The report was based on a survey of 71 businesses conducted by the Egyptian Centre for Economic Studies, and while the size of the sample has drawn criticism, it nonetheless represents dissatisfaction with the way the education system is preparing young Egyptians for the workplace. “The system has declined drastically in recent years,” Khaled Sewelam, the director of research and publications at the American Chamber of Commerce in Egypt, told OBG.
One of the sub-categories in the WEF report was labour market efficiency. Egypt ranked 133 out of 148 in the country’s ability to retain talent. Emigration as a means to gain a higher qualification, or to enhance career prospects, is an attractive option for many young Egyptians. A 2012 study by the International Organisation for Migration, for example, focused on emigration patterns among Egyptian medical staff. It found that doctors, nurses and other medical professionals tended to emigrate to Western countries for further education, training and career enhancement.
The private education sector has been struggling to attract further investment in recent years. However, a study by asset management firm Al Masah Capital – based on figures from the UN Educational, Scientific and Cultural Organisation, the World Bank, the IMF and others – predicts that Egypt’s private education market will be worth $3.5bn by 2015, making it the biggest in the MENA region, and worth 31% of the MENA private education sector.
According to CAPMAS, in 2011/12 there were 1.59m pupils in private schools and 86,784 students in private universities, representing 5% of the university population. A 2012 study by UK think tank Chatham House suggested that parents chose to move their children from state schools to avoid centralised policies, poor facilities and a narrow curriculum based on rote learning. The Al Masah study said that only two private equity deals had taken place in Egypt since 2003, compared to 10 in UAE in the same period. According to the state’s Information and Decision Support Centre, tertiary education could be more attractive to private investors than schools, as around 60% of the investment can typically be recovered within three years.
Pre-School & Primary Level
There were 874,730 pupils enrolled in pre-primary schools in 2011/12, according to CAPMAS, up by 86% on 2003/04. The number of children in Egypt’s primary schools had risen by 35% since 2001/02 to 9.6m, up from 7.1m a decade earlier. There was a 60% increase in the number attending Al Azhar primary schools, from 726,058 to 1.16m.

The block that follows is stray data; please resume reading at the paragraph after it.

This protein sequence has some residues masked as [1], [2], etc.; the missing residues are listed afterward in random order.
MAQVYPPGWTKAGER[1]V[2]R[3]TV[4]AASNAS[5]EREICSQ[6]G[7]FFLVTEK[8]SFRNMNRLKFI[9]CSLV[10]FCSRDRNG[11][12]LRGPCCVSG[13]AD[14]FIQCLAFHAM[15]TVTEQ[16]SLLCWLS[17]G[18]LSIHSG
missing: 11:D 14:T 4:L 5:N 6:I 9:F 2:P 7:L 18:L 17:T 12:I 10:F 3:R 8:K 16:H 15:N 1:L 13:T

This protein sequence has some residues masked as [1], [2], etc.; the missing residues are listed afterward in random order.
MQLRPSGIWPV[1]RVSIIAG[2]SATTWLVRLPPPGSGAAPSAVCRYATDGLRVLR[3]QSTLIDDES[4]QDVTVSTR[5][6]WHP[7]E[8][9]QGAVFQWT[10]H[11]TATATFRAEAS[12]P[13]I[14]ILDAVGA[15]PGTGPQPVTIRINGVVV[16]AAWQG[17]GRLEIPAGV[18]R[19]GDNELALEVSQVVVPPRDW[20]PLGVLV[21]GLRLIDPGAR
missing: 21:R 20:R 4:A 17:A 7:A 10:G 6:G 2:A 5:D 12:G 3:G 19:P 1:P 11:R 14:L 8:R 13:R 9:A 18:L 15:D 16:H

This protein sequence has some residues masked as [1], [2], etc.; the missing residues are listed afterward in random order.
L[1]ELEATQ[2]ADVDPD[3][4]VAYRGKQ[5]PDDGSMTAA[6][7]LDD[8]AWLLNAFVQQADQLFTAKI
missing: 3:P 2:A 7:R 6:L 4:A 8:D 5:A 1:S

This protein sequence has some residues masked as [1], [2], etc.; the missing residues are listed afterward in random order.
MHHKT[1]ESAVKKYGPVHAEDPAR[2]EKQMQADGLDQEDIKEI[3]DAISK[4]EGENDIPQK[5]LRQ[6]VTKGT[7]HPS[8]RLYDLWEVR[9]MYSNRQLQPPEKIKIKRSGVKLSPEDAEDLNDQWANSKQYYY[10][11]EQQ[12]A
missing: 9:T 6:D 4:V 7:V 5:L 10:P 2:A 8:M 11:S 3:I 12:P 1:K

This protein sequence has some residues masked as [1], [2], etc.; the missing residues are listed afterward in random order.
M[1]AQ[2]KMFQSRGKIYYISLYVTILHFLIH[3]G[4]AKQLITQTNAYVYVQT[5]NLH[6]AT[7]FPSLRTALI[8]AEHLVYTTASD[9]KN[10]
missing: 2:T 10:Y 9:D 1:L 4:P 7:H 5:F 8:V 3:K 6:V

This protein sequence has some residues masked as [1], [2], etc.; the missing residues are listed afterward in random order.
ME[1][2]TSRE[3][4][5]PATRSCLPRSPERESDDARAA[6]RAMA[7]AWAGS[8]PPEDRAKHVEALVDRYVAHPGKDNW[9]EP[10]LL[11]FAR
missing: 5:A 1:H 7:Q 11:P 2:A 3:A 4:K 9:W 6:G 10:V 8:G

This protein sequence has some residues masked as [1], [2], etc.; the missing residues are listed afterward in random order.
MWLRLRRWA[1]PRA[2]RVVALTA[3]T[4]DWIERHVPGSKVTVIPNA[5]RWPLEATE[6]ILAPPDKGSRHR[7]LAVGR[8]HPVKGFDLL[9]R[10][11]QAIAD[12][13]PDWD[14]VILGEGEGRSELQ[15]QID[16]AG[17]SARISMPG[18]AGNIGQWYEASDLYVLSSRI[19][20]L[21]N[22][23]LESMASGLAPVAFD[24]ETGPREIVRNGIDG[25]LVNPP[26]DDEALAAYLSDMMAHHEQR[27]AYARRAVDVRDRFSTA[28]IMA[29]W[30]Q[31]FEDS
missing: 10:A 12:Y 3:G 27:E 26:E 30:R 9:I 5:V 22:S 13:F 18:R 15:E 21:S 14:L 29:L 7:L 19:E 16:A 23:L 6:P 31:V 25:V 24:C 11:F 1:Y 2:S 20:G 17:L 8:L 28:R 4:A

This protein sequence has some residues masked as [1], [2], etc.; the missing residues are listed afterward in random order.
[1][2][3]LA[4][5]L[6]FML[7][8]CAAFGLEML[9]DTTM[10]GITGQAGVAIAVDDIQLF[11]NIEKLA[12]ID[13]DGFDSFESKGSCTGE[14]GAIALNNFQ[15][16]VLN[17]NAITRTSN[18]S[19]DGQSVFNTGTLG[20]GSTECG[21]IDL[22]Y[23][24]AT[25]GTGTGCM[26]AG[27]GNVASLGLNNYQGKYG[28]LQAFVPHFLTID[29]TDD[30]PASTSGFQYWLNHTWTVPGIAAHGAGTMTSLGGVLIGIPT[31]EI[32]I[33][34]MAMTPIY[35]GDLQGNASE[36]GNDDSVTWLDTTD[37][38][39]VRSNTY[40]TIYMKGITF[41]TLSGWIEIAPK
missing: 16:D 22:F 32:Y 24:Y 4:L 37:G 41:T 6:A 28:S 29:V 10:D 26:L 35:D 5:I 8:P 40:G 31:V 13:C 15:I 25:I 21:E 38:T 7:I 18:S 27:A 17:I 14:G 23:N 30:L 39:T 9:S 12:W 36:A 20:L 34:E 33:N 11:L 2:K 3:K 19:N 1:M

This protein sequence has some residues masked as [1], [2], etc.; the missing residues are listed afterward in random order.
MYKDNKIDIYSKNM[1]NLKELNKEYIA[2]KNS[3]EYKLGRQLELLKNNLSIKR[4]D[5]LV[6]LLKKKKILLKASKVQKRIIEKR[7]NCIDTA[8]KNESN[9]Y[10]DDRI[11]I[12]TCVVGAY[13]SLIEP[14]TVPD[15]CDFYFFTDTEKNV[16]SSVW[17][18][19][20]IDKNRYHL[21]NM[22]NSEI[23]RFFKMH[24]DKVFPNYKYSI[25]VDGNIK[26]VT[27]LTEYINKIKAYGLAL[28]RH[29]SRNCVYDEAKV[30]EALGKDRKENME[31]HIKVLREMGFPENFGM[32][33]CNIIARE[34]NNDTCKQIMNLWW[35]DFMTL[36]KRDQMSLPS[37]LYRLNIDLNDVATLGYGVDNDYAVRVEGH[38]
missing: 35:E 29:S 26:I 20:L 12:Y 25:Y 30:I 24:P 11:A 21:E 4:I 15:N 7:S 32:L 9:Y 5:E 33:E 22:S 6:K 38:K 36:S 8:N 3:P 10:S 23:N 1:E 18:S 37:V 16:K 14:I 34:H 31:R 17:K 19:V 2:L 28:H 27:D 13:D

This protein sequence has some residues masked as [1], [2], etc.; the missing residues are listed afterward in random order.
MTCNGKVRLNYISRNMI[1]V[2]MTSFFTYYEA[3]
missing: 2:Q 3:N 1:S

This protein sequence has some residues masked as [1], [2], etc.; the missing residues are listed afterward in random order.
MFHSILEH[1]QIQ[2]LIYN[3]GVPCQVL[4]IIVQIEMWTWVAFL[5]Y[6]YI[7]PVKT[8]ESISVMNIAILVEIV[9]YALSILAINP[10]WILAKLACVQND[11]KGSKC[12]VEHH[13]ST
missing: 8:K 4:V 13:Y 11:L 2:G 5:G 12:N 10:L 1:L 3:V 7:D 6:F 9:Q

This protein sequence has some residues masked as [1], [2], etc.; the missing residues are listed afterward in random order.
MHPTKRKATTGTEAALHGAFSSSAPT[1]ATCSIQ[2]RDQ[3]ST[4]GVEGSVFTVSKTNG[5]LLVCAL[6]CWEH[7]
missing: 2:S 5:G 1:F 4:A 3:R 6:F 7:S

Preparatory & secondary
Between the ages of 11 and 14 pupils attend preparatory schools, in which there were 4.16m children in 2011/12. There was a 55% rise in the number of Al Azhar pupils at preparatory schools between 2001/02 and 2011/12. In general secondary schools the period saw a 14% increase from 1.16m to 1.32m, with 38 the average class size.
The number of pupils in technical schools fell by 24% between 2002 and 2012, from 2.15m to 1.63m. The same period saw a 17% increase in the number of pupils passing the exams at the end of general secondary schools and a 19% rise in the number of those passing their exams at the end of Al Azhar secondary school.
However, there have been significant falls in the numbers of students passing exams in technical schools. Students passing agricultural qualifications dropped from 60,938 in 2001/02 to 53,352 in 2011/12, and those passing commercial qualifications fell from 277,135 to 177,050. “Perceptions of vocational training have been poor in Egypt, and that has to be looked at,” Kamel told OBG. “It is not just about specific skills, but how they are educated. The culture has to change and vocational training needs to be appreciated as much as university degrees and certificates are.”
There are 23 government universities and 19 private universities in Egypt. In terms of the number of enrolled students, in 2011/12 the five biggest state universities were Al Azhar (269,017), Menia (239,184), Cairo (226,890), Ain Shams (166,543) and Alexandria (143,226). The total number of students in 2011/12 was 1.71m.
The 290,744 fall in overall student numbers between 2009/10 and 2011/12 may have been caused by a drop in the number of overseas students choosing to study in Egypt since the revolution, compounded by increasing numbers of young, wealthy Egyptians choosing to study abroad. Another contributory factor may be the high levels of unemployment among graduates, and the low salaries in some graduate professions. Teacher training itself has seen dramatic falls in student numbers. The number of students taking degrees in education fell by 62% between 2007/08 and 2011/12.
Many feel that reforms throughout the system are key to Egypt’s future. For Kamel, the three fundamental issues that need to be addressed are: training school teachers and university lecturers to move away from rote learning to more interactive approaches; the content of the curriculum; and the administration of education, including school and university facilities.
The long-term nature of education policy and development means it has not been a high priority for successive governments in Egypt. It remains to be seen whether the decision to peg education spending to a percentage of GDP, rather than to a percentage of government spending, will prove beneficial. Yet increasing funding cannot be the only solution, with the reform of curricula, implementation of technology and improvement in teaching urgent requirements.